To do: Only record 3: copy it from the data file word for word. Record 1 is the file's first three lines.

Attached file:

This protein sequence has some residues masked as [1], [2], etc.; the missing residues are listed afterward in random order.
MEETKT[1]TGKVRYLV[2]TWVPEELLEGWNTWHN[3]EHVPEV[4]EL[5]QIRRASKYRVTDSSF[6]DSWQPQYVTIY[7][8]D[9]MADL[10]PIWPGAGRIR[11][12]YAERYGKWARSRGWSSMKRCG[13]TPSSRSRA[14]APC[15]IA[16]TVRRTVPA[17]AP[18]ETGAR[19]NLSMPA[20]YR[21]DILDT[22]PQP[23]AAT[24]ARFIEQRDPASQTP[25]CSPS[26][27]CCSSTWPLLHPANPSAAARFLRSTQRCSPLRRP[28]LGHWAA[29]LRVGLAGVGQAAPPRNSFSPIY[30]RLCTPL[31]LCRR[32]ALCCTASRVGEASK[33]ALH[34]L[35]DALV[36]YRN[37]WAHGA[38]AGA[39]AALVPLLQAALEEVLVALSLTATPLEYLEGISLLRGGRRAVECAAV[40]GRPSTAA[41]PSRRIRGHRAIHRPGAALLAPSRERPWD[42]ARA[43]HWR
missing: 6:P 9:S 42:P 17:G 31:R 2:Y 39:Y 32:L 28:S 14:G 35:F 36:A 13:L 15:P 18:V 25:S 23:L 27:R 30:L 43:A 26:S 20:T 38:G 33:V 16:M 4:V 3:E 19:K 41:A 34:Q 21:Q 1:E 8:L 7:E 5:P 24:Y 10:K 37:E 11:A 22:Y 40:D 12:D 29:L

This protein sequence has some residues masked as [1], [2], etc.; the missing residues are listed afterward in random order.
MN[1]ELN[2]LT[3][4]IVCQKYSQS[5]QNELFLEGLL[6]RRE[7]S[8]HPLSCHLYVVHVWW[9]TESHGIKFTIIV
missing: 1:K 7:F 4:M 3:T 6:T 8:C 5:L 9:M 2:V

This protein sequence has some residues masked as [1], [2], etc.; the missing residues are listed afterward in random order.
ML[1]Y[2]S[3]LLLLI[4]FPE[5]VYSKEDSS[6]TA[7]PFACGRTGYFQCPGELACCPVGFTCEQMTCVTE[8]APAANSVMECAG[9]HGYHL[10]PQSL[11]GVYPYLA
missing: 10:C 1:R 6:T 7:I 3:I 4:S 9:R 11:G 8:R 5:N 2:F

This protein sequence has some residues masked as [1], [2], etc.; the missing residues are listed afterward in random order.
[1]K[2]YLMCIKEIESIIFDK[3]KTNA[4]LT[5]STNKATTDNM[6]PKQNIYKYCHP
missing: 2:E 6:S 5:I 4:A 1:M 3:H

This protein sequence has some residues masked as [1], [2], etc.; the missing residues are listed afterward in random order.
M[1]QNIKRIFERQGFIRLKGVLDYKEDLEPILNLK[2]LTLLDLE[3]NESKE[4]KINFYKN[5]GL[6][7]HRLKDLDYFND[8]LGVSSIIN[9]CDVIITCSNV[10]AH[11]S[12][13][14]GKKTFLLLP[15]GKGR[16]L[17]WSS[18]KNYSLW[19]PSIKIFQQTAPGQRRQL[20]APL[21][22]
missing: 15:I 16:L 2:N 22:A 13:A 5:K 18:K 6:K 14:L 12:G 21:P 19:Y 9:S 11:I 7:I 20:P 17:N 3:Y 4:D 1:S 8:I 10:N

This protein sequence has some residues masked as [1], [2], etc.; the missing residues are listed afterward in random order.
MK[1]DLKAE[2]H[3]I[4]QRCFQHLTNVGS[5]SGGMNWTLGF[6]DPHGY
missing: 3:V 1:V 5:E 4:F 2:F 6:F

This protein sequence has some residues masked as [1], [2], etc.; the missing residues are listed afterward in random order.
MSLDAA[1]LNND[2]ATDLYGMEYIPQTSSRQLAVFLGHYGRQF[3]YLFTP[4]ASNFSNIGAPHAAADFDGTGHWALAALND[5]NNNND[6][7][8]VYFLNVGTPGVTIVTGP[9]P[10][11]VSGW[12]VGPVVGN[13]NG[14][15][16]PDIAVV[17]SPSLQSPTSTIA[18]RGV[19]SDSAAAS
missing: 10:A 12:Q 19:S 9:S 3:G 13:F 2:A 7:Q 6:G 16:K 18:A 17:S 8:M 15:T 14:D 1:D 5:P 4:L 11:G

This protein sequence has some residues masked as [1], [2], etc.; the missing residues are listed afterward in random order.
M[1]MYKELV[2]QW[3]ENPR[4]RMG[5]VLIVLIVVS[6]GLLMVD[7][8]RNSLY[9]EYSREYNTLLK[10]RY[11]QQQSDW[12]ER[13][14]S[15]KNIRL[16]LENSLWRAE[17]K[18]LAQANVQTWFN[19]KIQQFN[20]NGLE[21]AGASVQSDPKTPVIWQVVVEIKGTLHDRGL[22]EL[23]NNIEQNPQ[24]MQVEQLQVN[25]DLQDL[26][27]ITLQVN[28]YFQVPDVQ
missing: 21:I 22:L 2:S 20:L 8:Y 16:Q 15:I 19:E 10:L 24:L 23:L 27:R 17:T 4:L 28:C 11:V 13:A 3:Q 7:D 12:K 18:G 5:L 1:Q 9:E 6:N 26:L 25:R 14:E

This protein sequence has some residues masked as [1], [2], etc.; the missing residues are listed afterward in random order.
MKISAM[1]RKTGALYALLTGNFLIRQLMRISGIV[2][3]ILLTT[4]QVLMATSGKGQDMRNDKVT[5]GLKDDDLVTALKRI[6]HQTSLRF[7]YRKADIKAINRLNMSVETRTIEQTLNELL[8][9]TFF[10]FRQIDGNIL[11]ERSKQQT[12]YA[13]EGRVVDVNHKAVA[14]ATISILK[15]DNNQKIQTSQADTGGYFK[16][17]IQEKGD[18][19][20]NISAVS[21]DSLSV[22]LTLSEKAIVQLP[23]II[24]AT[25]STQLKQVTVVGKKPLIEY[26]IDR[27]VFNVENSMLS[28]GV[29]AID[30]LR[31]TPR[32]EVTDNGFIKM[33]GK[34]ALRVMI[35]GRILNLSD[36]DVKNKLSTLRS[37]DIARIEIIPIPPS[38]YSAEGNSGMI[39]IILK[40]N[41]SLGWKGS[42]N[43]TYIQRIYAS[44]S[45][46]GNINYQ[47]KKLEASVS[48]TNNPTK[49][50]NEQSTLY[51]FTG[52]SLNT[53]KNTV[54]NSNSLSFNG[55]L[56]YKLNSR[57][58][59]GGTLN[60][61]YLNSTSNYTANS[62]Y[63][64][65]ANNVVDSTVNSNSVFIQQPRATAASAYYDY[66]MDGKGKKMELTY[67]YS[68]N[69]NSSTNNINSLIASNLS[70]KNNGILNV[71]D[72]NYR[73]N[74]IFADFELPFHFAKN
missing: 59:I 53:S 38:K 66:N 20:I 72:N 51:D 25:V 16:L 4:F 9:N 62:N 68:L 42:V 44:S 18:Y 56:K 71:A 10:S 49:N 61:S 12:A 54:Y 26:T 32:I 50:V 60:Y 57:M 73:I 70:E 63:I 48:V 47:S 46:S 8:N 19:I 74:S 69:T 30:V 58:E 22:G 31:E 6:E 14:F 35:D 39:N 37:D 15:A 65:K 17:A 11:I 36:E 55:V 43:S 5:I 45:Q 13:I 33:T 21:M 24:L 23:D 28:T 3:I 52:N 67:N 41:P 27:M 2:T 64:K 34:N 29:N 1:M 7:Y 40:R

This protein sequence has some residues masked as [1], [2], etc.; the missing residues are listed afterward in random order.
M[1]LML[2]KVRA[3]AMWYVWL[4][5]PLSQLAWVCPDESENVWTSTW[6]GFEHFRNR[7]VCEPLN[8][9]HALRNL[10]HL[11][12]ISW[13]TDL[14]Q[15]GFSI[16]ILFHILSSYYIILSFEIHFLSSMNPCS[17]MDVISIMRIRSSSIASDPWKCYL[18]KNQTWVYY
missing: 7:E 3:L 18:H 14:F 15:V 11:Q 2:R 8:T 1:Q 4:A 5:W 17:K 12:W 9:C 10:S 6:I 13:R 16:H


This protein sequence has some residues masked as [1], [2], etc.; the missing residues are listed afterward in random order.
ML[1]Y[2]S[3]LLLLI[4]FPE[5]VYSKEDSS[6]TA[7]PFACGRTGYFQCPGELACCPVGFTCEQMTCVTE[8]APAANSVMECAG[9]HGYHL[10]PQSL[11]GVYPYLA
missing: 10:C 1:R 6:T 7:I 3:I 4:S 9:R 11:G 8:R 5:N 2:F